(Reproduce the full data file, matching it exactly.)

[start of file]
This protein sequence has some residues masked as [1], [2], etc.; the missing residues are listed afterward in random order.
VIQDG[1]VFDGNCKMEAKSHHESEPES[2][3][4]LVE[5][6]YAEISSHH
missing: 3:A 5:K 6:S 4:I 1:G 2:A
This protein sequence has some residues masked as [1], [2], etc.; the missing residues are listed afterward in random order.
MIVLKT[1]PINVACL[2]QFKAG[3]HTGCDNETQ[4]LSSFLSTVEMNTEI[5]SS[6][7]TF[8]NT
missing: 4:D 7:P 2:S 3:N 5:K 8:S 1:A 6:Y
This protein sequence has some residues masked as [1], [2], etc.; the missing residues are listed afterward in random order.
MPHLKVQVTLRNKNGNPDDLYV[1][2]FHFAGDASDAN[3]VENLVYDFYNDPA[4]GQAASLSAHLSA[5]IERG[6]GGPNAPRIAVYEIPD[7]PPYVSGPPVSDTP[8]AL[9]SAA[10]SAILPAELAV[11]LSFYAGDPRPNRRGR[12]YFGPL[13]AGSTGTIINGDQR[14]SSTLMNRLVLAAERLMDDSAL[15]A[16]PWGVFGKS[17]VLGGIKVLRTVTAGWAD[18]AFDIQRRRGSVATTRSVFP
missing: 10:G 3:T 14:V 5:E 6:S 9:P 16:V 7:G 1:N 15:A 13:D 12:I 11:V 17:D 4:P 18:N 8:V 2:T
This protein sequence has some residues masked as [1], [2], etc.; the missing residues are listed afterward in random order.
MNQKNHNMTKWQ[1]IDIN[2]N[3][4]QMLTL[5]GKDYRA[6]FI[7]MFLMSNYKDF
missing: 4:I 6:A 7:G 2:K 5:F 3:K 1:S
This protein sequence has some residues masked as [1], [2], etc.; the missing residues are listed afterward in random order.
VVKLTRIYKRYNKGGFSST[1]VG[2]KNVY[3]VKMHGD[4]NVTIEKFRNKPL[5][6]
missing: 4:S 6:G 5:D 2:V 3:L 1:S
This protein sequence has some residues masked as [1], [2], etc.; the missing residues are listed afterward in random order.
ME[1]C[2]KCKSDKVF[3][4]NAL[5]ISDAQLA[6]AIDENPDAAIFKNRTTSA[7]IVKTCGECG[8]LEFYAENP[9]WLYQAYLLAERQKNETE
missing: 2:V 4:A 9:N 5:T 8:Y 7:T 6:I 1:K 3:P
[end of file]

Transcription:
This protein sequence has some residues masked as [1], [2], etc.; the missing residues are listed afterward in random order.
VIQDG[1]VFDGNCKMEAKSHHESEPES[2][3][4]LVE[5][6]YAEISSHH
missing: 3:A 5:K 6:S 4:I 1:G 2:A
This protein sequence has some residues masked as [1], [2], etc.; the missing residues are listed afterward in random order.
MIVLKT[1]PINVACL[2]QFKAG[3]HTGCDNETQ[4]LSSFLSTVEMNTEI[5]SS[6][7]TF[8]NT
missing: 4:D 7:P 2:S 3:N 5:K 8:S 1:A 6:Y
This protein sequence has some residues masked as [1], [2], etc.; the missing residues are listed afterward in random order.
MPHLKVQVTLRNKNGNPDDLYV[1][2]FHFAGDASDAN[3]VENLVYDFYNDPA[4]GQAASLSAHLSA[5]IERG[6]GGPNAPRIAVYEIPD[7]PPYVSGPPVSDTP[8]AL[9]SAA[10]SAILPAELAV[11]LSFYAGDPRPNRRGR[12]YFGPL[13]AGSTGTIINGDQR[14]SSTLMNRLVLAAERLMDDSAL[15]A[16]PWGVFGKS[17]VLGGIKVLRTVTAGWAD[18]AFDIQRRRGSVATTRSVFP
missing: 10:G 3:T 14:V 5:E 6:S 9:P 16:V 7:G 1:N 15:A 13:D 12:I 11:V 17:D 4:P 18:N 8:V 2:T
This protein sequence has some residues masked as [1], [2], etc.; the missing residues are listed afterward in random order.
MNQKNHNMTKWQ[1]IDIN[2]N[3][4]QMLTL[5]GKDYRA[6]FI[7]MFLMSNYKDF
missing: 4:I 6:A 7:G 2:K 5:F 3:K 1:S
This protein sequence has some residues masked as [1], [2], etc.; the missing residues are listed afterward in random order.
VVKLTRIYKRYNKGGFSST[1]VG[2]KNVY[3]VKMHGD[4]NVTIEKFRNKPL[5][6]
missing: 4:S 6:G 5:D 2:V 3:L 1:S
This protein sequence has some residues masked as [1], [2], etc.; the missing residues are listed afterward in random order.
ME[1]C[2]KCKSDKVF[3][4]NAL[5]ISDAQLA[6]AIDENPDAAIFKNRTTSA[7]IVKTCGECG[8]LEFYAENP[9]WLYQAYLLAERQKNETE
missing: 2:V 4:A 9:N 5:T 8:Y 7:T 6:I 1:K 3:P